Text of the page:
The United Nations says fresh floods in southern Pakistan have displaced about 1 million people since Wednesday.
U.N. officials said Friday the newly displaced flood victims were forced to leave their homes in Sindh province as the Indus River burst its banks.
Pakistani authorities ordered thousands of people to leave the historic town of Thatta after the Indus breached a nearby levee, but many residents have refused to leave.
The floods began almost one month ago and devastated a large portion of the country, starting in the mountainous northwest and shifting south to the agricultural heartland. The disaster has killed an estimated 1,600 people and affected up to 20 million.
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Pakistan's National Disaster Management Authority warned Friday that the death toll from the floods will rise as floodwaters recede and the missing are counted.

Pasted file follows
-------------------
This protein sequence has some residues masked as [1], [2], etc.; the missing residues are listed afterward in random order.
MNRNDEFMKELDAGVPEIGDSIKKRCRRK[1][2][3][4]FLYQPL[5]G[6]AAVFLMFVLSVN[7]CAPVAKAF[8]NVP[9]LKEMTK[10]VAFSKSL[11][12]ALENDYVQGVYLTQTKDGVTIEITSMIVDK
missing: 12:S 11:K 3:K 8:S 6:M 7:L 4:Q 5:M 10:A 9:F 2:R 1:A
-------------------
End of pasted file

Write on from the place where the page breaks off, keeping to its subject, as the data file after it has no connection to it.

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Senior Pakistani officials say the cases of waterborne diseases, such as diarrhea, are on the increase and have targeted the most vulnerable - women, children and the elderly.
NATO said Friday it was dispatching two more aircraft to Pakistan with more than 100 tons of relief goods - including power generators, water tanks and baby food. The aircraft were scheduled to leave Germany and arrive in Pakistan in the next two days.
The U.S. State Department said Thursday there is "credible" information that Pakistani militants may target foreign relief workers and Pakistani officials involved in flood relief efforts. U.S. officials said they are taking the threats seriously and working with Pakistan to boost security.
U.N. Undersecretary General for Humanitarian Affairs John Holmes said relief workers faced similar threats before the floods and will not be deterred.
Charities linked to Pakistan-based militant groups also have been providing assistance to flood victims.
Some information for this report was provided by AP and Reuters.